Who are you?” said the Caterpillar.Alice in Wonderland-Lewis Carrol
This was not an encouraging opening for a conversation. Alice replied, rather shyly, “I—I hardly know, Sir, just at present—at least I know who I was when I got up this morning, but I think I must have been changed several times since then.”
Who Are You, is not the typical question many of us get asked daily, nor is Who Am I, a question many of us normally ask ourselves. Yet as simple and straight forward as these questions might seem, many people struggle to conceptualize and communicate a response that clearly expresses their self-concept/self-identity or how they see themselves. When asked the question-who are you, many of us go with the obvious responses that include sharing our name, job title, family relations, hobbies, religious beliefs, and cultural background. While these responses explain parts of our self -identity, they barely scratch the surface of who we are as individuals. The “who are you” question challenges us to, pause and think about our beliefs, perspectives, experiences, values and how we make sense of the world around us.
So, who are you and why should you care?
Understanding Self- Identity
How do you identify yourself?
- Do you identify according to your job/skills?
- Do you identify yourself according to your family relations?
- Do you identify according to your feelings or your natural talents?
- Do you identify according to you race or socio-economic status?
Encyclopedia.com defines “Self-identity refers to a person’s self-conception, or self-definition that people apply to themselves because of the structural role positions he or she occupies or a particular behavior he or she engages in regularly. Self-identities reflect the “labels people use to describe themselves” (Biddle, Bank, and Slavings 1987, p. 326).”
Based on this, there are no straightforward answers to the question of who we are. Since none of us are any one thing, our self-identity is just as complex as we are. Like onions, our self-identity has several different layers and can shift as we grow, mature, and evolve. Nonetheless, our self-identity affects how we show up and approach life, bounce back from hardships, work with others, develop and maintain relationships, make decisions, and navigate life challenges. And, understanding who we are, can help us cope with stress, improve work performance, and increase our overall psychological well-being.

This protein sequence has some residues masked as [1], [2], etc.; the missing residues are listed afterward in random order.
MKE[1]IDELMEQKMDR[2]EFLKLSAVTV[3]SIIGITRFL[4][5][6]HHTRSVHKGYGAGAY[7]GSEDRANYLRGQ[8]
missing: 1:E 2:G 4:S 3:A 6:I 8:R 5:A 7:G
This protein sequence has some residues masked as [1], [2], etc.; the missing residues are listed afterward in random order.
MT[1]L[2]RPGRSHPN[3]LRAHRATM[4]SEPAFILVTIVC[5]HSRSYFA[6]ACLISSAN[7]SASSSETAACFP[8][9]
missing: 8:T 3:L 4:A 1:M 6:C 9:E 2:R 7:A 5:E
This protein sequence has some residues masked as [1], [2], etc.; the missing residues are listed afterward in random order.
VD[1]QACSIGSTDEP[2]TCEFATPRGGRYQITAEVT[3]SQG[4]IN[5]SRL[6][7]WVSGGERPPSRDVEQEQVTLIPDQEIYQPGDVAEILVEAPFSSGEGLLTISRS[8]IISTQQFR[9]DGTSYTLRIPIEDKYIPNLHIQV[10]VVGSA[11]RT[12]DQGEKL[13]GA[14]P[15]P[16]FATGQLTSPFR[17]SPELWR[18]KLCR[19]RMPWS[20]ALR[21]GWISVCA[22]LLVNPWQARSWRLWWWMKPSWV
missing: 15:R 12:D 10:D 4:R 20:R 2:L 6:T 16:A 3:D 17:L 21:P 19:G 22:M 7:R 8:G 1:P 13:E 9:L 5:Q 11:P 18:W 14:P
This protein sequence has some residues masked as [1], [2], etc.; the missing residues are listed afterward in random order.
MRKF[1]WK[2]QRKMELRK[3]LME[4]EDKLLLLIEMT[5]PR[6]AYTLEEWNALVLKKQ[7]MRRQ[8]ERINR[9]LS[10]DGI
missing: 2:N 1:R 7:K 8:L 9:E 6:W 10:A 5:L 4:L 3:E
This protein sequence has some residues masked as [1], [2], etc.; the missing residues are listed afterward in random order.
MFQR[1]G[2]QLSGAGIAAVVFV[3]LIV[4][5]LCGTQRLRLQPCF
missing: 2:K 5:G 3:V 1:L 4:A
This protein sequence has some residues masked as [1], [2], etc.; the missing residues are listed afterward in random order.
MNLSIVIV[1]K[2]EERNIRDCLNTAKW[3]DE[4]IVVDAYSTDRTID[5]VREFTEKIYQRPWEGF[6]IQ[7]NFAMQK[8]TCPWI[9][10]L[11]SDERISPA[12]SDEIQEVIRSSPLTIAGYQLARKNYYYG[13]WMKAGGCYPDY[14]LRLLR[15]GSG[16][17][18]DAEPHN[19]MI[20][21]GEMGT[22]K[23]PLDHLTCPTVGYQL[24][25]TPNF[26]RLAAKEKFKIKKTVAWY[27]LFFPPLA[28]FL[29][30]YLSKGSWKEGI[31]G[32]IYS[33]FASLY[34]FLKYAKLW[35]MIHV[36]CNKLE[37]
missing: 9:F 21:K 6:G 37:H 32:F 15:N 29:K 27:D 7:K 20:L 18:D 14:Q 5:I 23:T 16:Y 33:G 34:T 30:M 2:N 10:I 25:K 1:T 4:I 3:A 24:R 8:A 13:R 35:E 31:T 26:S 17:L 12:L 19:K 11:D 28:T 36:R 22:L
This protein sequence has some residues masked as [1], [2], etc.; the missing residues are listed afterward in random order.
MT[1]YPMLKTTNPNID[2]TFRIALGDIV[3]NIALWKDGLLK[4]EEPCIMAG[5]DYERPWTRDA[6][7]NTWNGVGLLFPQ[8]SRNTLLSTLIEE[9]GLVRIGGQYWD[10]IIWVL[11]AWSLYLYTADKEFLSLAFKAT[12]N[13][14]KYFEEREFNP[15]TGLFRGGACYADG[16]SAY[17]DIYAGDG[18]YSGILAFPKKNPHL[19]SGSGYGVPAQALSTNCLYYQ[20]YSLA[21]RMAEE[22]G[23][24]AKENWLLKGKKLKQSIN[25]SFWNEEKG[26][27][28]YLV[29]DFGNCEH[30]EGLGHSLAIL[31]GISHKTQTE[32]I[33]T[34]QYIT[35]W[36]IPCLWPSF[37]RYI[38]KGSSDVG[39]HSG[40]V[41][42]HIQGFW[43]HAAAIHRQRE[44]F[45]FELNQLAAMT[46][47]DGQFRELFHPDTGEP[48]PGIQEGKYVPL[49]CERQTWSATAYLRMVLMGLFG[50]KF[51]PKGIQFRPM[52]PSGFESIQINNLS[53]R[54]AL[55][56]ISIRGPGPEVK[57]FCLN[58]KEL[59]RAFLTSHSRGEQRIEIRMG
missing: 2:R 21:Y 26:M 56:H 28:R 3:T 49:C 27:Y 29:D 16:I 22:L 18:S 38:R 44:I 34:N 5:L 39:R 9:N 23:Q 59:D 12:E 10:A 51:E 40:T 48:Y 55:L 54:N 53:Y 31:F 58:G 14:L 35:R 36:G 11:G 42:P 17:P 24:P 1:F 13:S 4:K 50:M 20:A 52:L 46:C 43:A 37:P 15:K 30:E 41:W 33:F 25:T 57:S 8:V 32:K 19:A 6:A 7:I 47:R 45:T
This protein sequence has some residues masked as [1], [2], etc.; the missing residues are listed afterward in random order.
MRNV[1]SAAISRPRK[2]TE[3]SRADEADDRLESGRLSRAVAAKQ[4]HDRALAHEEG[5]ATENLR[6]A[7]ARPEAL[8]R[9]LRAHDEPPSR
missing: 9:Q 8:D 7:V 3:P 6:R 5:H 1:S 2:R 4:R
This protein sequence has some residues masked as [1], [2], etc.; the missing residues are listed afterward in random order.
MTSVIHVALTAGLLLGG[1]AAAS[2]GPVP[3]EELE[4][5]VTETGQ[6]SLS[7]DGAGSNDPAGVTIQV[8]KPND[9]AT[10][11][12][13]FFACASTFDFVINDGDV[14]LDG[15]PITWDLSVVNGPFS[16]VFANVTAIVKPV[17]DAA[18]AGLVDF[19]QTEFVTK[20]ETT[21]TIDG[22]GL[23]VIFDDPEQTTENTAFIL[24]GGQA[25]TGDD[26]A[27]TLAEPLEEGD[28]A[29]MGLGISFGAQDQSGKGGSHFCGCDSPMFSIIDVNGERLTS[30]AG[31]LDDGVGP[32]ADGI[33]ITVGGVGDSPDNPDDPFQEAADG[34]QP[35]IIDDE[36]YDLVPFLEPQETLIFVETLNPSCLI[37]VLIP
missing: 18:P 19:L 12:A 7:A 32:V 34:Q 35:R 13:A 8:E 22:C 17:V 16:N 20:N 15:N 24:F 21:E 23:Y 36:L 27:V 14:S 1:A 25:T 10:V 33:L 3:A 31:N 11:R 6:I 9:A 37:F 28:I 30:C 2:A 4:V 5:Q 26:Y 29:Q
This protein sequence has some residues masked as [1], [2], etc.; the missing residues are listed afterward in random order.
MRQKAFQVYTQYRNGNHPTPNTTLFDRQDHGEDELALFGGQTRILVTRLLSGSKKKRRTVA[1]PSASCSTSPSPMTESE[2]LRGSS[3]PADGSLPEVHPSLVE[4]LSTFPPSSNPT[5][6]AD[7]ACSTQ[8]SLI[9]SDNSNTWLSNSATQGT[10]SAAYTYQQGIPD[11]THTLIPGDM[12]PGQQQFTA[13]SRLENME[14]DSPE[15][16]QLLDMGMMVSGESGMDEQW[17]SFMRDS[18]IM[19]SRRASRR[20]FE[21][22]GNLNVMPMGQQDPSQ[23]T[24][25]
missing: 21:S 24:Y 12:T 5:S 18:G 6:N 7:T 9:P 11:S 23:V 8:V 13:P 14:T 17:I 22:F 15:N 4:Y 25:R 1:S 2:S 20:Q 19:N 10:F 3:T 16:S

What is Social Identity?
The societies we live in and our cultural backgrounds play a huge role in defining our self-concept/identity. And the concept of social identity offers us one of the best ways of developing a better understanding of who we are and how others experience us. The Center for Creative Leadership (CCL), defines social identity as “the labels that people use to categorize or identify themselves and/or others as members of specific groups.” Afterall, how we see ourselves influences how we interact with and treat others. And as organizations and workplaces become more diverse, understanding our social identity will also determines how we lead, manage and work with others.
Based on CCL research, our social identity is made up of three parts represented by concentric circles.
- Given Identity: This is the outer ring which presents information about our ascribed characteristics for which we had no choice about. They include traits we received at birth such as name, nationality, race, ethnicity, sex, and personality and other physical descriptors such as height and age.
- Chosen Identity: This second ring represents characteristics that you control, the choices you made and the skills you have. Examples of your given identity includes your career or occupational choices, religion, hobbies, political affiliation, sexual orientation, and relationship status etc.